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Network Updates, 11 July 2017

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Welcome to our brief, weekly Network News Update. If you would prefer to receive the monthly eBulletin only, email news@kfp.org.

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Headlines

  • Lexi Novitske (Class 22) interviewed about her Sub-Saharan tech investing experience and offers her views on new markets taking shape
  • Pascal Levensohn (Mentor Class 14 & 22) and Andrew Krowne (Class 22) explain why SAFE notes are not-so-safe
  • Snehal Patel‘s (Class 14) MyDoc aims to alleviate Singapore’s healthcare “bed crunch”
  • Scott Ford‘s (Class 11) Pepper raises $8.5M Series B and makes top of “coolest IoT startups” list
  • On the move: Jessica Straus (Class 22) is an EIR at GE Ventures • Keith Lenden (Class 16) is now at ARCH Venture Partners
  • Portfolio happenings:
    • Matthew Janopaul‘s (Class 5) Servco Pacific Capital buys Harley dealerships in Australia
    • Antonio Cianci (Class 16) & Arun Jayadev‘s (Class 16) Airlite paint given a shout-out on BBC World News
    • Venrock’s Bryan Roberts (Class 3) one of first investors in Cloudflare’s venture fund
    • Creandum’s Daniel Blomquist (Class 16) writes of Opbeat exit
    • Ralph Taylor-Smith (Class 9) adds to GE Ventures investment in Xometry
    • Ashish Gupta (Class 7) joined Minjar Cloud Solutions pre-Series A
  • Speakers:
    • Clint Korver (Class 14) and Susan Mason (Class 2) will be the guests at the next PitchPerfect “VC Chat”
    • Lak Ananth (Class 12) spoke at the Brazilian Industry Innovation Summit
    • Daniel Kraft (Class 13) to speak at Health 2.0 and SpaceCom 2017
    • Wale Ayeni (Class 18) speaking this week at the 2017 Mobile 360-Africa conference
    • Vinnie Lauria (Class 17) speaking today about Singapore’s hot startups
  • This week’s blog selections:
    • Joe Floyd (Class 18) has several posts in the “Emergence Playbook” series
    • Hana Yang (Class 20) interviews John Kim (Class 20) about his firm Amasia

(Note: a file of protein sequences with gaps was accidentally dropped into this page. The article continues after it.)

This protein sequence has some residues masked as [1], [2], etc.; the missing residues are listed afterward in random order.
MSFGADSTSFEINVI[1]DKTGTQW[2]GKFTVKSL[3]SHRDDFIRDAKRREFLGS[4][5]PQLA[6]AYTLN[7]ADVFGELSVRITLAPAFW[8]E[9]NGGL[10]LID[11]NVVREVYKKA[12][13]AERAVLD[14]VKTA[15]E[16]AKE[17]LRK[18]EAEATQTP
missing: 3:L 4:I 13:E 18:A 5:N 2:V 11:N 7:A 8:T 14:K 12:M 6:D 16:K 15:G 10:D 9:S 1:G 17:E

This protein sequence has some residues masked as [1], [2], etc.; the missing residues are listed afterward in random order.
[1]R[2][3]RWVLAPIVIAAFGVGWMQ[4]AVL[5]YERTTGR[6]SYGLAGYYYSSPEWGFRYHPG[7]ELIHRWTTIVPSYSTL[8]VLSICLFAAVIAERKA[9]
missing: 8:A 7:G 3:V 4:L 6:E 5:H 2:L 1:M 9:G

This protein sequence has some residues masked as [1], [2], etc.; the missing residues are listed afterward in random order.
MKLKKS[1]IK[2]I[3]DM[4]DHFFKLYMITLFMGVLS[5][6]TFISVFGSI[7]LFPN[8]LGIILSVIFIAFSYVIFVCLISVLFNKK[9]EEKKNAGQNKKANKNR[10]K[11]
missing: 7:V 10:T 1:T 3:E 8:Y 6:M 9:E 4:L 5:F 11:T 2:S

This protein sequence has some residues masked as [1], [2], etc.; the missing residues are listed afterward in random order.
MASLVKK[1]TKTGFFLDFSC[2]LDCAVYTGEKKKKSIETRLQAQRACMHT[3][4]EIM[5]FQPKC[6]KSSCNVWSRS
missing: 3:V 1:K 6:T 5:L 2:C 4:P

• Numerous Kauffman Fellows add their voices to the issue of bias and sexual harassment in venture
    • Alexandre Lazarow (Class 19) co-authors post on FinTech models appearing in Africa
    • Jonathon Triest (Class 20) has a new episode of Carpool.vc
  • Job opportunities:
    (NEW) Frontline Ventures seeks Head of Platform • Catalina Labs looking for a senior UX developer
    (CONTINUING) Emergence Capital hiring an associate • Johnson & Johnson Innovation seeks business development director • Wisconsin Alumni Research Foundation (WARF) looking for a Chief Venture Officer • Nexamp hiring an assistant general counsel

Lexi Novitske (Class 22) Interviewed about Sub-Saharan Tech Investing Experience, Discusses New Markets Taking Shape

Africa mapLexi Novitske (Class 22) answered a series of questions for How We Made It in Africa in “The Journey So Far: Lexi Novitske, Principal Investment Officer, Singularity Investments.” Lexi moved to Nigeria in 2012 and worked for a private equity firm before launching Singularity in 2014; the company focuses on technology-enabled, early-stage companies in Sub-Saharan Africa. But the move to Nigeria exposed her to judgement and skepticism, from family and friends she was leaving behind as well as from those she sought to work with. Despite the lack of support, she trusted her observation that “technology was building more connections between Africa and the rest of the world” enough to launch Singularity—despite knowing little about tech at the time.

Another observation she offers is that in Africa, disruption of established industries is often not the best path for startups because weak infrastructure may not offer startups equal access to consumer data and relationships with regulators; she recommends building and leveraging partnerships with major industry players. Experience has taught Lexi how important it is to be conscious of projecting biases onto investment opportunities; her solution is to “be curious about what’s going on around me, be flexible to accept different viewpoints, and to be humble enough to admit when I’m wrong.” In true Kauffman Fellows fashion, Lexi has come to see the importance of supporting the entrepreneur in her role as a VC: “The most important aspect I’ve come to learn about investing in early-stage companies is that it’s not about how much you can squeeze out on the investment terms or how you control the board—it’s about the entrepreneur.” And sometimes, Lexi notes, that means sacrificing terms, giving up a board seat, or taking a backseat role because “in the end, it is the entrepreneur who will turn a startup into a success story.”